One organisation in North Cyprus whose main aim is to integrate cultures through art is Sidetreets Educational and Cultural Initiatives Ltd, (it’s known as Arasokaklar in Turkish). This initiative, based in Lefkoşa, has been going for some years and is rather successful in its efforts to combine art with seminars and projects as well as providing in-house facilities for residential programmes within the local community.
Started in 2004, the North Cyprus Friends of Karpaz Association is comprised of local residents and other interested parties who wish to protect the much coveted Karpaz region in North Cyprus. For many years now the area has been a valuable home to the traditional rural way of Cypriot life as well as the islands most ecologically diverse landscape. Friends of Karpaz will do its best to keep it just that way.
Recent research for another article led to lots of Google searches and the like and subsequently inspired this article about one of the most popular social networking sites Facebook, and what you may be able to find on its pages to do with North Cyprus.
KUŞKOR, translating to North Cyprus Society for the Protection of Birds and Nature, has been active in North Cyprus for over 10 years, and strives to educate the Turkish Cypriot population about protecting birdlife and nature through presentations to schools and villages, as well as monitoring the bird population on the island as best it can, whether migratory or native.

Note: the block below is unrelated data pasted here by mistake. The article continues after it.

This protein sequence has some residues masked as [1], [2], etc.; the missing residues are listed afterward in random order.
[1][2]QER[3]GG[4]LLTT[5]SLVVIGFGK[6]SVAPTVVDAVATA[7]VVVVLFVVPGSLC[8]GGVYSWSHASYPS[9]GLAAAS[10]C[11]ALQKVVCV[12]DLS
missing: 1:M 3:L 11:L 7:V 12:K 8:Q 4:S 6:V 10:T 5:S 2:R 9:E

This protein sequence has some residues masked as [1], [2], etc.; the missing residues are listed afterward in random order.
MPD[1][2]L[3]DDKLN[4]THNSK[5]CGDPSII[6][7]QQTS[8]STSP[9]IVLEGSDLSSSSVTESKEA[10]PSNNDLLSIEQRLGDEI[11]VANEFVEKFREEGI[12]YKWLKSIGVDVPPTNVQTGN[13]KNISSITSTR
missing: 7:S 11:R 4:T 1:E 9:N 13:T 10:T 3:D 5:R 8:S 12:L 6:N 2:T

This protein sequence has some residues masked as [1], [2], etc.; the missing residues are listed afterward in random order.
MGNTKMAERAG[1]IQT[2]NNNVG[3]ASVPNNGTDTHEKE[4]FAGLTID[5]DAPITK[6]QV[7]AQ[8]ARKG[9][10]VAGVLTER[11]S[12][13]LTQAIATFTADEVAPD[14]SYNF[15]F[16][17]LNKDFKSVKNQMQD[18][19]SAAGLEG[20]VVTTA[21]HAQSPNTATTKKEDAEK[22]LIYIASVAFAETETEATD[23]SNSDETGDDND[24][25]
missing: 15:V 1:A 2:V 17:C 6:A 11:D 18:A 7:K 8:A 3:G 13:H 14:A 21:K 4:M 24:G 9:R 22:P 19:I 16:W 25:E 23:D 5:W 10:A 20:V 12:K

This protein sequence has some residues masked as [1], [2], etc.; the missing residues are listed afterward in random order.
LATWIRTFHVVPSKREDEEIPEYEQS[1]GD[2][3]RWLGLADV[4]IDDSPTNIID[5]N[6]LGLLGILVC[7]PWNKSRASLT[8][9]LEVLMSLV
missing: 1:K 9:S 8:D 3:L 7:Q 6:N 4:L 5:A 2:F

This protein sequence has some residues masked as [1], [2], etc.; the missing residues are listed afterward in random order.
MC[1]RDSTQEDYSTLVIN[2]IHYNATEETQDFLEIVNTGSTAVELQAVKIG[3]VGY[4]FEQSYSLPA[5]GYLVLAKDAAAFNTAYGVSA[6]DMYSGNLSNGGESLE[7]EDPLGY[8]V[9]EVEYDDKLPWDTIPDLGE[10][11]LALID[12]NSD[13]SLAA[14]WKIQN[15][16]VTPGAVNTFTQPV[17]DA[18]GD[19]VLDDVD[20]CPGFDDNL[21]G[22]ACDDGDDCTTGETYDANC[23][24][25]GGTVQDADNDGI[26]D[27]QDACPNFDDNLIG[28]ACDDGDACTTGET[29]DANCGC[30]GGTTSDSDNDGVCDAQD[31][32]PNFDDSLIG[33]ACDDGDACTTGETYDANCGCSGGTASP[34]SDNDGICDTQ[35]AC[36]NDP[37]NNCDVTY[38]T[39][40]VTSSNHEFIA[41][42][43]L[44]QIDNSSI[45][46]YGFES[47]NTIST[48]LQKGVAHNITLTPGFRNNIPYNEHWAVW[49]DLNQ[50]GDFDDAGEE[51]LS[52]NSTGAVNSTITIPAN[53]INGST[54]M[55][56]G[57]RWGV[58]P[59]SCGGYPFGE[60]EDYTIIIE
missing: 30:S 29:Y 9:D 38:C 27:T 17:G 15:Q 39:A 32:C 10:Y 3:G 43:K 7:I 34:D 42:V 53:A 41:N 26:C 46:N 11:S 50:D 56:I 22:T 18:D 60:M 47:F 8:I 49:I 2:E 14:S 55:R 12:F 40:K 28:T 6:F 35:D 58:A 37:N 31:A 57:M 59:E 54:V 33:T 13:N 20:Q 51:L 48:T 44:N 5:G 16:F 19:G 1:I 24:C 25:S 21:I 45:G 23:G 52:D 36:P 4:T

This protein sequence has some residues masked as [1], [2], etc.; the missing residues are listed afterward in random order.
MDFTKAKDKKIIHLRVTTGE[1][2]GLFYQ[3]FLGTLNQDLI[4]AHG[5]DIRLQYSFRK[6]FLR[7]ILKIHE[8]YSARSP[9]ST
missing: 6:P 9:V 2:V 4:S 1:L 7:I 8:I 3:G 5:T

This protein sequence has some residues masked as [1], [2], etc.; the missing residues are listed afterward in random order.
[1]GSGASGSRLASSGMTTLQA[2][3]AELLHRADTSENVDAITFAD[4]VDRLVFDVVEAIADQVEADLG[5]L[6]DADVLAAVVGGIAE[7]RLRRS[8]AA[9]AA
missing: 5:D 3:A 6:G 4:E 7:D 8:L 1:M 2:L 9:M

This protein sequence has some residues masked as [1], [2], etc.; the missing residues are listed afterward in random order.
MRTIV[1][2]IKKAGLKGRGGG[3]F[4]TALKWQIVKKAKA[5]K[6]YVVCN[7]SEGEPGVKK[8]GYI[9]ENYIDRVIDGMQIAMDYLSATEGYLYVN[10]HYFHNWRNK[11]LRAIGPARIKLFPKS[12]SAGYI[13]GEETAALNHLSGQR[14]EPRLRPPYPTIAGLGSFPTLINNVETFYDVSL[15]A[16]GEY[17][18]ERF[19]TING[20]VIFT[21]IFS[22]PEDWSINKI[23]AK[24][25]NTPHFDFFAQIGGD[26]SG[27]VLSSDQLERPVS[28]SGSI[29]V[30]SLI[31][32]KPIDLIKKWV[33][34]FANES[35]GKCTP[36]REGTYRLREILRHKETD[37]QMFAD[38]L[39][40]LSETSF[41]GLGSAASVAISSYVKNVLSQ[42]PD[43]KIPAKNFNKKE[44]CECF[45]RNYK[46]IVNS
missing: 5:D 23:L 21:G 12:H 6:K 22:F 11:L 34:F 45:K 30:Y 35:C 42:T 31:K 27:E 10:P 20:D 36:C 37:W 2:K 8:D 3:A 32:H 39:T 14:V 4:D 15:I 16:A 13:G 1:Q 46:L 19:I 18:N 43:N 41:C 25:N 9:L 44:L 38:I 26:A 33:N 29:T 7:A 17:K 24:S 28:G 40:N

If you’re living in North Cyprus as a foreign resident then it’s useful to know that there are expat residents’ groups around to offer a helping hand in times of need, or if you require some specific information about something.
North Cyprus has a wonderful reputation for its ability to form effective and extremely helpful organisations to benefit the local and expat population.
SOS in North Cyprus does a great job in ensuring that all children who need help, whether through being orphaned or because they have parents who cannot for some reason look after and raise them, are given as much help and support as required through their programmes and facilities.
North Cyprus does suffer somewhat from the ‘stray dog’ syndrome, and many expats will take on the odd ‘pet’ found in their local area to lighten to load somewhat, but unfortunately there is no real solution in place to ensure that stray animals are neutered to prevent the population overload that occurs, especially with cats and dogs.